There have been  "renovations" to the church garden in Rennes- le-Chateau during the past few months. It has been turned into a building site. Many of those who take an interest in the village goings on, some from afar,  have been dismayed, to say the least. The large cedar tree outside the church had to be chopped down, as its roots were affecting the foundations of the sacristy. It’s absence will make the Blue Apples Day effects rather interesting! The grotto has been used as a howff by the builders (Bob & co ?) and some of the stones Sauniere collected to build it have 'disappeared'.. The finished product is rather unimpressive. The stone base around the calvaire has been replaced by a bland red brick coping which one could find in any B & Q garden department.

The bricking on the path walls outside the church seems to have been done by the builder’s apprentice. Sloppy use of cement. The Mayor had said the the exterior work would be re-done to look identical to the original. Aye, right, Alexander ! The garden between the villa and the Domaine has been churned up into something which resembles a WW1 film set. All that is missing is the barbed wire and trenches. Since then it has been restored and admittedly looks quite pleasant,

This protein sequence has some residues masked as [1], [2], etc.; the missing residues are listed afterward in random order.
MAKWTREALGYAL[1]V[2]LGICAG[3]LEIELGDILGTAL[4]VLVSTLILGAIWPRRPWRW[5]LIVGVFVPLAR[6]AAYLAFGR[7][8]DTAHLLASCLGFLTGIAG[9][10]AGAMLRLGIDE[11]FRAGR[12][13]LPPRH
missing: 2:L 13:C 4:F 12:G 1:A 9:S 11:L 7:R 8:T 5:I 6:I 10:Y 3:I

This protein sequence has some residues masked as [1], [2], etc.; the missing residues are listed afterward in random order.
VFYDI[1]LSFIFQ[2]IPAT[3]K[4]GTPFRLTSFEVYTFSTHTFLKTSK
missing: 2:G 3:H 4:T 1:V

Inside the church the dampness on the ceiling still hasn’t been cured, and is getting worse. There are still noticeable cracks on the walls ( especially next to the.Station X of the Cross) Sauniere will be turning in his new grave !

The parking area at the top of the village, around the water tower, has been pedestrianized with a (minimal) garden effect. Cars will be kept to a minumum. And on enquiring there shall be only two disabled parking bays. The large 'alter stone', which used to be situated outside of the Mairie, had been moved in recent years to a rather out-of-the-way corner in the Tour Magdala car park. In moving it again, the workmen have managed to split the rock from top to bottom ! Restoration attempts to fix the crack in the rock (using glue apparently) do not look impressive !

Rennes-le-Chateau is in lockdown - even Madame (L'Eveche) is closed. Meanwhile Carcassonne and area has had snow!

The first round of municipal elections took place on Sunday March 15th 2020. Passionate people have been concerned by the state of the church of Rennes-le-Chateau for many years. Below are the results:

  • Morgan Marrott Elected, 58 votes
  • Arthur Gonzalez Elected, 56 votes
  • Pascal Caste Elected, 54 votes
  • Alexander Painco Elected, 54 votes Alexander is the current mayor
  • Colette Tricorre Elected, 54 votes
  • Virginia Mayo Elected, 53 votes
  • Frederic Gordo Elected, 52 votes
  • Aline Chadefaud 36 votes
  • Alain Demeur 36 votes
  • Jacqueline Gooskens 35 votes
  • Jean-Marc Talut 35 votes Jean-Marc was Deputy Mayor
  • Rachel Cooper 34 votes
  • Number of members - 95
  • Turnout - 94.74% (90 registered)
  • Abstention rate - 5.26% (5 enrolled)
  • Votes cast - 93.68% (89 registered)